NFL – Bills’ Season Review- Part 3

19 Jan

Part 3 of our Buffalo Bills’ season review looks at the defensive side of the ball, which had an up and down season and looks like it will be going through a lot of changes entering the 2018 season. Here’s a positon-by-position look at the defense, and also the special teams:


Defensive Line


There a lot of question marks with this unit heading into next season. Will Kyle Williams be back? Who will replace the departed Marcel Dareus? How can the pass rush be improved? There’s no question Bills’ management wants Williams, a major locker room leader, to return. Should he come back, his role in the line rotation may be diminished due to his age but he is unquestionably still a very productive player. How much the trade of Dareus hurt the team is debatable, but there’s no question the team needs to find another big run-stuffer to replace him, preferably one with more of an unselfish, team-first attitude. The current management hasn’t shown a lot of patience with players brought in by the previous regime, so the futures of Adolphus Washington, and even Jerry Hughes, are very much up in the air. Washington’s play has been average, although he is still young and developing. Hughes, on the other hand, has underperformed since signing a big contract a couple of years ago, and looks like a prime example of the type of player the team wants to replace with an upgrade in talent. Shaq Lawson, who ended the season on injured reserve, is a cross between Washington and Hughes. He’s still young, but hasn’t lived up to his first round billing. Will the team give him time to develop, or decide he doesn’t fit into their plans? Three other members of the D-line rotation, Ryan Davis, Cedric Thornton and Eddie Yarbrough, performed admirably but are just stop-gap players. Attempting to find some depth along the defensive front as the year went on, the Bills added a pair of street free agents, Cap Capi and Rickey Hatley, late in the season. Both saw playing time, and should be afforded an opportunity to expand on their roles in training camp this year.




This unit could look radically different entering the 2018 season. Rookie Matt Milano, who won a starting job during the season, might be the only member returning. Lorenzo Alexander and Ramon Humber are aging, average players, and Preston Brown is not necessarily a fit in the style of defense the Bills want to employ. There will be a concerted effort to find more speed at the linebacker position, either through free agency or the draft. Two other LBs on the roster, Deon Lacey and Tanner Vallejo, are almost exclusively special teamers, although Vallejo, a rookie, will be given every chance to try and crack the lineup in his sophomore season. There’s no question the lack of quality players and depth at linebacker need to be addressed this off-season.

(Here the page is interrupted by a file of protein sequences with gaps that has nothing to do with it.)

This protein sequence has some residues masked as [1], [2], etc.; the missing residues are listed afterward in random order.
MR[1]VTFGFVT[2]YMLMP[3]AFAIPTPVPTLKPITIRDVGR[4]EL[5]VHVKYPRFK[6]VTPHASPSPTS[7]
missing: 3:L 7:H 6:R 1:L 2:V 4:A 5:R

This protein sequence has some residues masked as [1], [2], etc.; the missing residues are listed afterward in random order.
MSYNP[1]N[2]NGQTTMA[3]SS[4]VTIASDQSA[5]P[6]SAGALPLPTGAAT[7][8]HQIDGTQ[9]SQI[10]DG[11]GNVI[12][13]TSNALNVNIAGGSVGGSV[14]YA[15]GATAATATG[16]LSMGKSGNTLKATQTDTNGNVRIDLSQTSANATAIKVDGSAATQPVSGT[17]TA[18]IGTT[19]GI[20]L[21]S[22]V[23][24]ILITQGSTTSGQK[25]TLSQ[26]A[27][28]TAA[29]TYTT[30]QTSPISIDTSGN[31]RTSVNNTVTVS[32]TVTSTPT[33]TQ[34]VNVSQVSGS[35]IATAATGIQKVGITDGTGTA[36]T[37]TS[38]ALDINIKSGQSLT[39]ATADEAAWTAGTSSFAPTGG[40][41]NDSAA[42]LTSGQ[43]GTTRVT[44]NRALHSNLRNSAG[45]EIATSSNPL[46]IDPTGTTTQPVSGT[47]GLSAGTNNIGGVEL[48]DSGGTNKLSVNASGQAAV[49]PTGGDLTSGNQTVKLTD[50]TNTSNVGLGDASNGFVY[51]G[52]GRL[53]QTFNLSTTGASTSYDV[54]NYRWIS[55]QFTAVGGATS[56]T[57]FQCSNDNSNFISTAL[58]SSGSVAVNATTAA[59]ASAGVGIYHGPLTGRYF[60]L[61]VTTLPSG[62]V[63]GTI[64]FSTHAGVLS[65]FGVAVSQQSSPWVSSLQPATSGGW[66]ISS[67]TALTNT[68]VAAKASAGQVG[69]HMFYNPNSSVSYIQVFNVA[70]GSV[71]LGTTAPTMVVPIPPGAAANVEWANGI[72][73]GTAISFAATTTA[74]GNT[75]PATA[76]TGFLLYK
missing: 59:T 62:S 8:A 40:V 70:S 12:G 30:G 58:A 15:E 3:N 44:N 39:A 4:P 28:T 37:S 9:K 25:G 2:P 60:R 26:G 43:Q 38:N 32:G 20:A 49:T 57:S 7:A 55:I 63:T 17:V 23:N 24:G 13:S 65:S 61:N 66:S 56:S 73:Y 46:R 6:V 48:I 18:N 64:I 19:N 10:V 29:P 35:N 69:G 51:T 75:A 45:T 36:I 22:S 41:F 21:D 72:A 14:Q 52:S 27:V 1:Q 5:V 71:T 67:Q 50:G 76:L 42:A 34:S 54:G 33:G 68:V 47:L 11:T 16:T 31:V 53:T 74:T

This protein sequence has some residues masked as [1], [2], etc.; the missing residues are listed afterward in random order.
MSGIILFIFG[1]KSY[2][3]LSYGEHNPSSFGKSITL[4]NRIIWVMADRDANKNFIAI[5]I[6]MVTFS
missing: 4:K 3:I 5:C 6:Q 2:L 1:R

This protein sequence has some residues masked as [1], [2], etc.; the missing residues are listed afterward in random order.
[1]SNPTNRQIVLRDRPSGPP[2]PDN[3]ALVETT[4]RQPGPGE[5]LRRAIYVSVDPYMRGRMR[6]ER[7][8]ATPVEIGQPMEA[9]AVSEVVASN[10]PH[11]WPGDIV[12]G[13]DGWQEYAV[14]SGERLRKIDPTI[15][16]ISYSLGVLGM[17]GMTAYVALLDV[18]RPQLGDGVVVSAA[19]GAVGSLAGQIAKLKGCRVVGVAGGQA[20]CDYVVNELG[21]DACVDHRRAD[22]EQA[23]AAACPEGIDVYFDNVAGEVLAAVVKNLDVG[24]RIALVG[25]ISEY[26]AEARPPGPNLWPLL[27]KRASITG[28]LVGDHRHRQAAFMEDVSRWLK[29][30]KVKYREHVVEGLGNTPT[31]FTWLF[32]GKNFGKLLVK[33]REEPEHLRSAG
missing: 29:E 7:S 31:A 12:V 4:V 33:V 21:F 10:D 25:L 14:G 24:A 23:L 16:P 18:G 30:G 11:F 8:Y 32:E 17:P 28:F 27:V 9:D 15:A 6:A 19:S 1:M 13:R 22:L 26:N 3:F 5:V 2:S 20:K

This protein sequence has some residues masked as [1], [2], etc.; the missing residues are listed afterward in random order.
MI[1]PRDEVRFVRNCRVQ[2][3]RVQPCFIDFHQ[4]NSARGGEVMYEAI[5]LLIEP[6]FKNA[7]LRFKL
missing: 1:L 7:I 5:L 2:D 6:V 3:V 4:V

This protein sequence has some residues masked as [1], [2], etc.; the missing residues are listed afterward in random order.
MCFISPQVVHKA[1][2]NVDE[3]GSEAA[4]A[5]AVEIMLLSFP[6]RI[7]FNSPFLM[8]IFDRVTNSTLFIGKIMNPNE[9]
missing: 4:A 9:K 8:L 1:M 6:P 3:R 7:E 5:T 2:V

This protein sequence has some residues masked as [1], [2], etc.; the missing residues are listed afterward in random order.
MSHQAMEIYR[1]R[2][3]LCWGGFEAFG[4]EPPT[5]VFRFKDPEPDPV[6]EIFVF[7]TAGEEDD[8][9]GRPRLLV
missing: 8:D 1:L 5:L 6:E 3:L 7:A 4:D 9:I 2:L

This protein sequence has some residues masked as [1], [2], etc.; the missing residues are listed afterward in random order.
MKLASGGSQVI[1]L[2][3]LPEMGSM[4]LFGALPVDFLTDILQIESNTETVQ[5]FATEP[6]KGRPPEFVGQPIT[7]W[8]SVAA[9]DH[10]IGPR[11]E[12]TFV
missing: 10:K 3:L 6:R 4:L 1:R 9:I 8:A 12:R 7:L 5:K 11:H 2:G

Defensive Backs


The biggest surprise of the 2017 season was how well the completely revamped Bills’ secondary jelled together. Buffalo entered the season with all new starters – E.J. Gaines (acquired from the Rams for Sammy Watkins) and rookie Tre White at the corners, and free agent signees Micah Hyde and Jordan Poyer at safety. An argument could be made that White, Hyde and Poyer all deserved to be Pro Bowlers. The regular nickel corner, Leonard Johnson, was also a newcomer. He had his ups and downs, but was mostly a solid contributor. Injuries forced Shareece Wright, Lafayette Pitts, Shamarko Thomas and Colt Anderson into action at different times in 2017, with varying results. Pitts, Thomas and Anderson were big special teams contributors, while Wright looked liked an aging stop-gap player who won’t be on the roster in 2018. Another late-season signee, Breon Borders, didn’t get to show much.


Special Teams


The biggest bright spot on the bomb squads in 2017, and one of the highlights of the entire team, was the free agent addition of kicker Stephen Hauschka. “Hausch Money” was a dramatic improvement over Dan Carpenter, who declined badly in 2016. Punter Colton Schmidt was hot and cold, but mostly adequate. He will likely get training camp competition, though, on a team always striving to get better in all areas. Long snapper Ryan Ferguson was barely noticeable, which means he was practically flawless. The kick coverage teams did an admirable job all year. The Bills’ return game could use a shot in the arm. Brandon Tate was uninspiring most of the year as the primary punt and kickoff returner. They need to upgrade to a more dynamic player in 2018.

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